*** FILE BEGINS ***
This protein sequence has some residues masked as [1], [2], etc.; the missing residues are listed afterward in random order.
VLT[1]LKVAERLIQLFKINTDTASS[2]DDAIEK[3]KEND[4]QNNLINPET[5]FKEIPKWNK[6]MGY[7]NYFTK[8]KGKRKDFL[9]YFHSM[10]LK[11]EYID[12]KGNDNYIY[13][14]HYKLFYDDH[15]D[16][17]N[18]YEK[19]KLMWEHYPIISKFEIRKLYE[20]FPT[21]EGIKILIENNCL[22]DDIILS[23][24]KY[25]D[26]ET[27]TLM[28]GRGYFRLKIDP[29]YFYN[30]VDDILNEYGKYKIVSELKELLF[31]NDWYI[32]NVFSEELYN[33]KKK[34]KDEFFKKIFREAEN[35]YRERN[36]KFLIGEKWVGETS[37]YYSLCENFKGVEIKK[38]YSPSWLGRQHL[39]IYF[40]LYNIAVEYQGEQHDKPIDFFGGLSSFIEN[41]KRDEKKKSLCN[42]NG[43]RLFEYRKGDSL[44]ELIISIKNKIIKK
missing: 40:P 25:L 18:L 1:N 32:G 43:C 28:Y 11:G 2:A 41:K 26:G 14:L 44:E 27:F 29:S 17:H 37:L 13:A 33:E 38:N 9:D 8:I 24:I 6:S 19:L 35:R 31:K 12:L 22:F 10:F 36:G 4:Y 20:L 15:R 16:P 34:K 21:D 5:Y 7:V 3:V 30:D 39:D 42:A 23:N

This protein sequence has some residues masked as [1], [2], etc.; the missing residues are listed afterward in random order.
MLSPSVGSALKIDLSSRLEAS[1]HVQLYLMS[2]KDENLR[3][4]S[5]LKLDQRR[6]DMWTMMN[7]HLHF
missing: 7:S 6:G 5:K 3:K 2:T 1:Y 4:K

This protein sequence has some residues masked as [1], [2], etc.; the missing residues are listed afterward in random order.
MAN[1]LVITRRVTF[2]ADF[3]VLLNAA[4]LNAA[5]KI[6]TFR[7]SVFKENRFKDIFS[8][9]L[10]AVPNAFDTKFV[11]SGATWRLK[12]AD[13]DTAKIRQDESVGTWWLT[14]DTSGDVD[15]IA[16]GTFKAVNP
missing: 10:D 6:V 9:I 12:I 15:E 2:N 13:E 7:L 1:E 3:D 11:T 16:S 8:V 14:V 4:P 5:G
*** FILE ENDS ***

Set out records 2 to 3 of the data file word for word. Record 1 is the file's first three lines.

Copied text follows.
This protein sequence has some residues masked as [1], [2], etc.; the missing residues are listed afterward in random order.
MLSPSVGSALKIDLSSRLEAS[1]HVQLYLMS[2]KDENLR[3][4]S[5]LKLDQRR[6]DMWTMMN[7]HLHF
missing: 7:S 6:G 5:K 3:K 2:T 1:Y 4:K

This protein sequence has some residues masked as [1], [2], etc.; the missing residues are listed afterward in random order.
MAN[1]LVITRRVTF[2]ADF[3]VLLNAA[4]LNAA[5]KI[6]TFR[7]SVFKENRFKDIFS[8][9]L[10]AVPNAFDTKFV[11]SGATWRLK[12]AD[13]DTAKIRQDESVGTWWLT[14]DTSGDVD[15]IA[16]GTFKAVNP
missing: 10:D 6:V 9:I 12:I 15:E 2:N 13:E 7:L 1:E 3:D 11:T 16:S 8:V 14:V 4:P 5:G